"I could never work with my mom." Ellen shook her head. "We'd kill each other within a week."
"Well, I won't be working with dad for much longer. Once I get the official job offer from Epson and Callahan Interior Design in Harbor City, I'm out of here, and this whole place becomes Tyrell's problem."
Finally. Her new life was about to start. She'd worked her ass off to pay her dues as an interior designer, and the idea of being single and free in the big city made her stomach fizzy with excitement. She loved her family, but at twenty-six, it was past time she handed over the sash for being Miss Responsible for Everyone Else.
"So when are you going to tell your dad?"
"Not until I have to. He's always had this dream of me taking over the family business. But I have other ideas."
"Gotta love it when a plan comes together." Ellen toasted her with a forkful of chocolate lava cake.
Unable to dissolve the nugget of worry that hung around her like a curse, Keisha shrugged. "Yeah, as long as it really does."
"Have faith. You may not always get what you want, but you do get what you need."
Keisha halted her fork halfway to her mouth. In their twenty-year friendship, Ellen had managed to mess up the words to almost every song they'd ever sang into their hairbrushes. "Are there any song lyrics you don't butcher?"
"Only the words to every sad sack country song out there about a man who loses a dog."
Of course. "You're a hot mess."
Ellen laughed. "Pretty much, but you love cleaning up messes, so you love hanging around me."
"No." Keisha devoured another bite. "I love you for the cake."
"Fair enough." Ellen polished off her cake and swiped a piece from Keisha's plate just as the phone rang.
Keisha stared at it, a swift uptick in her pulse making her cheeks heat up, but didn't make a move to answer. Could it be him? A mutinous part of her sure as hell hoped so.
"Don't tell me you are letting a call go to voicemail. Now that would be a first." Ellen delivered a melodramatic gasp. "The scandal."
"Oh shut up." She chewed the inside of her cheek. "It's probably Gabe Campos again, and I just can't deal with him any more today."
Would she have taken the call if she'd been alone in the office? Probably. Something about sparring with Gabe got her motor purring. It must be the novelty of telling someone no. That had to be it.
"I don't know, I've seen pictures ..." Ellen's face took on a dreamy quality, and she sighed.
"Too bad his personality isn't as hot as he is," Keisha mumbled.
Ellen wriggled her eyebrows. "If you stopped spending all your free time fixing up that old bucket of bolts of yours and actually started dating again, you'd realize you don't sleep with their personality."
"You're so bad." Keisha tossed a crumpled napkin at her best friend. "And, anyway, working on my Thunderbird is the closest I get to a moment of Zen."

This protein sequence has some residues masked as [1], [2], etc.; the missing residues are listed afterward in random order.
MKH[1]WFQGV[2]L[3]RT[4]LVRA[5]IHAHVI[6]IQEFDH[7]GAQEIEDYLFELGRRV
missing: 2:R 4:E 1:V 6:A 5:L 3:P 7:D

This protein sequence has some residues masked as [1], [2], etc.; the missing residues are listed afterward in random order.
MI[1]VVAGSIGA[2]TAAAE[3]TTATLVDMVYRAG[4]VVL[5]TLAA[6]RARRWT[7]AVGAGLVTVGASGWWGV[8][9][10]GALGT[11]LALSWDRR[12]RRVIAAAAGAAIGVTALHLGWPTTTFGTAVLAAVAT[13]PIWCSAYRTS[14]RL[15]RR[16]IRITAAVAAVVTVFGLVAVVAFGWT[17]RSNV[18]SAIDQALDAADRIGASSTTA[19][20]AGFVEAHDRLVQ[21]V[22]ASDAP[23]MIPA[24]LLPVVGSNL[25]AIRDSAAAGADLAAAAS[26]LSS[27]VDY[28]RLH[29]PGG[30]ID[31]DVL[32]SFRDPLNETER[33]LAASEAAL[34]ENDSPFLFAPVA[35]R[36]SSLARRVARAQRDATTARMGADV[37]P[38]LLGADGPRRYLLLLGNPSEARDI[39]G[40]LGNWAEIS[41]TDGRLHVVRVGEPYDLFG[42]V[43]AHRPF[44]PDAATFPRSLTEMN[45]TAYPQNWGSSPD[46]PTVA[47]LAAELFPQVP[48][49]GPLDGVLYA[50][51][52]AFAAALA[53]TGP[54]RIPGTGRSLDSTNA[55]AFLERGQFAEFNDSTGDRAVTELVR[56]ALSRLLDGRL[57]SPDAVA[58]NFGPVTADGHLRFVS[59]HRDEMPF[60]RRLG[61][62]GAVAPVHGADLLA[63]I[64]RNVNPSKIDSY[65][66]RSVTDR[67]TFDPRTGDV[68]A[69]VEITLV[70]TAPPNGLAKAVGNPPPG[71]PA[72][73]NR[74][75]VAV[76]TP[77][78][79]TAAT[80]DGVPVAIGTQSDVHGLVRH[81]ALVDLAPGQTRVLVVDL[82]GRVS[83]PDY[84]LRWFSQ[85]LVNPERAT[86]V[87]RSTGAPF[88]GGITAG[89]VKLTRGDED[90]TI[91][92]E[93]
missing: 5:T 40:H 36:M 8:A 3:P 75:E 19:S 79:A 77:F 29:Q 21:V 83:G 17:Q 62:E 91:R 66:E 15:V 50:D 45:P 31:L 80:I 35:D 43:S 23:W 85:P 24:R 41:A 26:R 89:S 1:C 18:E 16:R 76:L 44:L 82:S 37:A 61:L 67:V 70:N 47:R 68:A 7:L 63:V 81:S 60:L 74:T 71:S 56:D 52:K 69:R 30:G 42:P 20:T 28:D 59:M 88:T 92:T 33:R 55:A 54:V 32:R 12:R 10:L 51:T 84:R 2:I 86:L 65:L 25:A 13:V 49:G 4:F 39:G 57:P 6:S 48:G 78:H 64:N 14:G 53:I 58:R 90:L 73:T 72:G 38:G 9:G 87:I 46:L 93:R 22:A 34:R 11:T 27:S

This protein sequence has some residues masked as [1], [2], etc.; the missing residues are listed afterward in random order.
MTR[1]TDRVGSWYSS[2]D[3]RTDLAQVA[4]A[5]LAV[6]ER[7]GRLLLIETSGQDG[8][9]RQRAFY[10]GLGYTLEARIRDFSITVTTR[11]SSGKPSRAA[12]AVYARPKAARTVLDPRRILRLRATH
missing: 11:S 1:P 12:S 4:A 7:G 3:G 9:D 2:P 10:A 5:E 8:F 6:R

"Unless that moment comes with orgasms, you're missing out."
"I don't need a man for that." Still, Keisha snuck a glance at her laptop screen and the photo of Gabe.
Tall, muscular, and classically handsome, with warm, light brown skin that stood testament to his Hispanic heritage, she couldn't deny he was hot. But it was the hint of a cocky smolder behind his black-framed glasses that had her squeezing her thighs together and twisting in her seat.
Good thing Gabe was in Harbor City. A girl could only take so much temptation.CHAPTER 2
After ten years and one billion dollars, lady luck had decided to give Gabe Campos the middle finger. And, possibly, frostbite.
He stepped onto the slushy surface of Highway Twenty-Eight outside of Salvation, Virginia, and an icy wind gust smacked him in the face. The arctic air carried fluffy snowflakes the size of quarters, turning his pristine glasses into opaque decoration. Then, after a few breaths of frosty air, icicles crystalized on his new short-trimmed beard. Of all the places for his car to finally sputter to a stop, it had to be on an abandoned stretch of highway miles away from the interstate and any sign of civilization.
All because of a weird combination of revenge, curiosity, and lust. Maybe his cousin Carlos was right — he had lost his mind.
Gabe flipped his wool coat's collar up to guard against the cold wind as best he could and wiped the fog off his glasses. He circled around to the car's front bumper. It took him a few tries to figure out the hood's clasp, but it finally gave way, and he popped open his Aston Martin Vanquish's snow-slick hood. He'd bought the sports car last week for two important reasons.
Number one, it went fast. Really. Really. Fast.
Number two, it was his favorite shade of red.
A car guy, he was not. A fact that became all too apparent as he stared at the AM11 engine, which was about as familiar and understandable to him as a ski lodge that didn't come with a live-in maid. He had grown up with money, but making a million before graduating high school tended to change a man's perspective — and his expectations.
Right about now, though, he'd happily give up the jet black Bentley parked in his garage back home in Harbor City for a second chance at the auto mechanic lessons his Uncle Julio had tried to give him as a teenager. But Gabe had assumed that with as much bank as he had, he didn't need to know how to change his oil. His uncle would get a good laugh out of this.
That was if — and it seemed like a big if — Gabe found shelter before the fast moving snow storm turned him into Frosty the Snowman. He rubbed his palms together hard enough to chafe them despite his leather driving gloves. The pain was worth it for the little bit of heat the move garnered — just like his plan.
Revenge didn't come without a little heartburn. Sure, a few people may lose their jobs, but Gabe had sworn a vow that Dell Jacobs would lose a lot more. No matter the weather, it was time to see his promise through.